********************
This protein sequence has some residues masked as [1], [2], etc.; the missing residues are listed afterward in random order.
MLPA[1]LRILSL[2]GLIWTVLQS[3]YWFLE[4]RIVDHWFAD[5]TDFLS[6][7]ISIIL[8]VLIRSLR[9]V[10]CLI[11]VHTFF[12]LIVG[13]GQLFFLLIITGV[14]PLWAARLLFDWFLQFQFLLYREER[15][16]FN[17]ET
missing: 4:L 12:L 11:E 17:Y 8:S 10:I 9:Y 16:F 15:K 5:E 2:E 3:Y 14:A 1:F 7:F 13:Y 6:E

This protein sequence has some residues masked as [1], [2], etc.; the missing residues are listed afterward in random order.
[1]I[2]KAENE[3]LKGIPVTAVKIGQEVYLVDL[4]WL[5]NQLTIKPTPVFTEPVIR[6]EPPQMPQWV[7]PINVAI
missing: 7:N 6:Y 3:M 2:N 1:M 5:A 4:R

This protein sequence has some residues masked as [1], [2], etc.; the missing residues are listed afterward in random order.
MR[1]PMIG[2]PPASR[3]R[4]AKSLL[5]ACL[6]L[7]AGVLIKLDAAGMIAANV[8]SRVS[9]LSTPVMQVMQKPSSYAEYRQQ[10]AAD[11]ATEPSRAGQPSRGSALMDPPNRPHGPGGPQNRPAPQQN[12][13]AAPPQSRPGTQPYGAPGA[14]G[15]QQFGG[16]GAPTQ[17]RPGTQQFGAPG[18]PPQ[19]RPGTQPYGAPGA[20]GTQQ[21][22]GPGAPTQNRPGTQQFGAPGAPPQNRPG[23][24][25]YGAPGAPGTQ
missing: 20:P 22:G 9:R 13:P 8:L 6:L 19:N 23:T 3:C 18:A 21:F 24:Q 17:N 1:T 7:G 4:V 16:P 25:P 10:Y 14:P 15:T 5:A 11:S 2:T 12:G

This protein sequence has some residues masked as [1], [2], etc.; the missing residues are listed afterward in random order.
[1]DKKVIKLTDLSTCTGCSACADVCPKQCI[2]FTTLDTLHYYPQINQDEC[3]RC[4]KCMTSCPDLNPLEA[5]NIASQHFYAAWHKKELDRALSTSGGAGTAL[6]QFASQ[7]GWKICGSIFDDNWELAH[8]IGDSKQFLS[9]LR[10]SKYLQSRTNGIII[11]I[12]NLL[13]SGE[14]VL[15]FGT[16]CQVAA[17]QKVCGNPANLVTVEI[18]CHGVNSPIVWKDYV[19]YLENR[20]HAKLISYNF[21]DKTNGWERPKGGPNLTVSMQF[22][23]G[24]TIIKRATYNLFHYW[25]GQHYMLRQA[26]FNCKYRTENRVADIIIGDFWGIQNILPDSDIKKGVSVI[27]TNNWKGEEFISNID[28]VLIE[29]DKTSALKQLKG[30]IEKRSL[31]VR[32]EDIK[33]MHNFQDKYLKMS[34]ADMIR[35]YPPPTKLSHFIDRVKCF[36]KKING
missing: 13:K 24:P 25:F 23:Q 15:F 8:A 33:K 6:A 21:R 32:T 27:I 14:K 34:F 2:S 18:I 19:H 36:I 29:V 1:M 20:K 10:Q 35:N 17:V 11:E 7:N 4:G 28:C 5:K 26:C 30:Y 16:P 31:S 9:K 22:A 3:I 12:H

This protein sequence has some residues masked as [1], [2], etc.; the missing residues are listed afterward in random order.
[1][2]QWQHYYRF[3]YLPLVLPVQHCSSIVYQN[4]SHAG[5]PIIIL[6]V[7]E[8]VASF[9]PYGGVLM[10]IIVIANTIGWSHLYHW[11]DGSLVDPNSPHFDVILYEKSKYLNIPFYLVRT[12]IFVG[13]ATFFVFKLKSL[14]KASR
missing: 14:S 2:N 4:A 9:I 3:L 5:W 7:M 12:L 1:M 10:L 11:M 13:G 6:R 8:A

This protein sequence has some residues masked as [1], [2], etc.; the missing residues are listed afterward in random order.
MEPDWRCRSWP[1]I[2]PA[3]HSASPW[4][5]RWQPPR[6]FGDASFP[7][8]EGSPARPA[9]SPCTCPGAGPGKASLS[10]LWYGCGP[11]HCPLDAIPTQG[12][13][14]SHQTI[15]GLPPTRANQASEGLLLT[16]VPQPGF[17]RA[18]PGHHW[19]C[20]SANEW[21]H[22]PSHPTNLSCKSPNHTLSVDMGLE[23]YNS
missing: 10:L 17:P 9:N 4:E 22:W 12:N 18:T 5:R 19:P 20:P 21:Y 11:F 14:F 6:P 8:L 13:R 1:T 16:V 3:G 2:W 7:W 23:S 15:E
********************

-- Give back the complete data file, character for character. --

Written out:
This protein sequence has some residues masked as [1], [2], etc.; the missing residues are listed afterward in random order.
MLPA[1]LRILSL[2]GLIWTVLQS[3]YWFLE[4]RIVDHWFAD[5]TDFLS[6][7]ISIIL[8]VLIRSLR[9]V[10]CLI[11]VHTFF[12]LIVG[13]GQLFFLLIITGV[14]PLWAARLLFDWFLQFQFLLYREER[15][16]FN[17]ET
missing: 4:L 12:L 11:E 17:Y 8:S 10:I 9:Y 16:F 15:K 5:E 2:E 3:Y 14:A 1:F 7:F 13:Y 6:E

This protein sequence has some residues masked as [1], [2], etc.; the missing residues are listed afterward in random order.
[1]I[2]KAENE[3]LKGIPVTAVKIGQEVYLVDL[4]WL[5]NQLTIKPTPVFTEPVIR[6]EPPQMPQWV[7]PINVAI
missing: 7:N 6:Y 3:M 2:N 1:M 5:A 4:R

This protein sequence has some residues masked as [1], [2], etc.; the missing residues are listed afterward in random order.
MR[1]PMIG[2]PPASR[3]R[4]AKSLL[5]ACL[6]L[7]AGVLIKLDAAGMIAANV[8]SRVS[9]LSTPVMQVMQKPSSYAEYRQQ[10]AAD[11]ATEPSRAGQPSRGSALMDPPNRPHGPGGPQNRPAPQQN[12][13]AAPPQSRPGTQPYGAPGA[14]G[15]QQFGG[16]GAPTQ[17]RPGTQQFGAPG[18]PPQ[19]RPGTQPYGAPGA[20]GTQQ[21][22]GPGAPTQNRPGTQQFGAPGAPPQNRPG[23][24][25]YGAPGAPGTQ
missing: 20:P 22:G 9:R 13:P 8:L 6:L 19:N 23:T 3:C 18:A 21:F 24:Q 17:N 1:T 7:G 4:V 16:P 25:P 10:Y 14:P 15:T 5:A 11:S 2:T 12:G

This protein sequence has some residues masked as [1], [2], etc.; the missing residues are listed afterward in random order.
[1]DKKVIKLTDLSTCTGCSACADVCPKQCI[2]FTTLDTLHYYPQINQDEC[3]RC[4]KCMTSCPDLNPLEA[5]NIASQHFYAAWHKKELDRALSTSGGAGTAL[6]QFASQ[7]GWKICGSIFDDNWELAH[8]IGDSKQFLS[9]LR[10]SKYLQSRTNGIII[11]I[12]NLL[13]SGE[14]VL[15]FGT[16]CQVAA[17]QKVCGNPANLVTVEI[18]CHGVNSPIVWKDYV[19]YLENR[20]HAKLISYNF[21]DKTNGWERPKGGPNLTVSMQF[22][23]G[24]TIIKRATYNLFHYW[25]GQHYMLRQA[26]FNCKYRTENRVADIIIGDFWGIQNILPDSDIKKGVSVI[27]TNNWKGEEFISNID[28]VLIE[29]DKTSALKQLKG[30]IEKRSL[31]VR[32]EDIK[33]MHNFQDKYLKMS[34]ADMIR[35]YPPPTKLSHFIDRVKCF[36]KKING
missing: 13:K 24:P 25:F 23:Q 15:F 8:A 33:K 6:A 21:R 32:T 27:I 14:K 34:F 2:S 18:I 19:H 36:I 29:V 1:M 20:K 10:Q 35:N 17:V 11:E 7:N 4:G 28:C 5:K 26:C 30:Y 16:P 31:S 9:K 22:A 3:I 12:H

This protein sequence has some residues masked as [1], [2], etc.; the missing residues are listed afterward in random order.
[1][2]QWQHYYRF[3]YLPLVLPVQHCSSIVYQN[4]SHAG[5]PIIIL[6]V[7]E[8]VASF[9]PYGGVLM[10]IIVIANTIGWSHLYHW[11]DGSLVDPNSPHFDVILYEKSKYLNIPFYLVRT[12]IFVG[13]ATFFVFKLKSL[14]KASR
missing: 14:S 2:N 4:A 9:I 3:L 5:W 7:M 12:L 1:M 10:L 11:M 13:G 6:R 8:A

This protein sequence has some residues masked as [1], [2], etc.; the missing residues are listed afterward in random order.
MEPDWRCRSWP[1]I[2]PA[3]HSASPW[4][5]RWQPPR[6]FGDASFP[7][8]EGSPARPA[9]SPCTCPGAGPGKASLS[10]LWYGCGP[11]HCPLDAIPTQG[12][13][14]SHQTI[15]GLPPTRANQASEGLLLT[16]VPQPGF[17]RA[18]PGHHW[19]C[20]SANEW[21]H[22]PSHPTNLSCKSPNHTLSVDMGLE[23]YNS
missing: 10:L 17:P 9:N 4:E 22:W 12:N 18:T 5:R 19:P 20:P 21:Y 11:F 14:F 6:P 8:L 13:R 1:T 16:V 3:G 2:W 7:W 23:S 15:E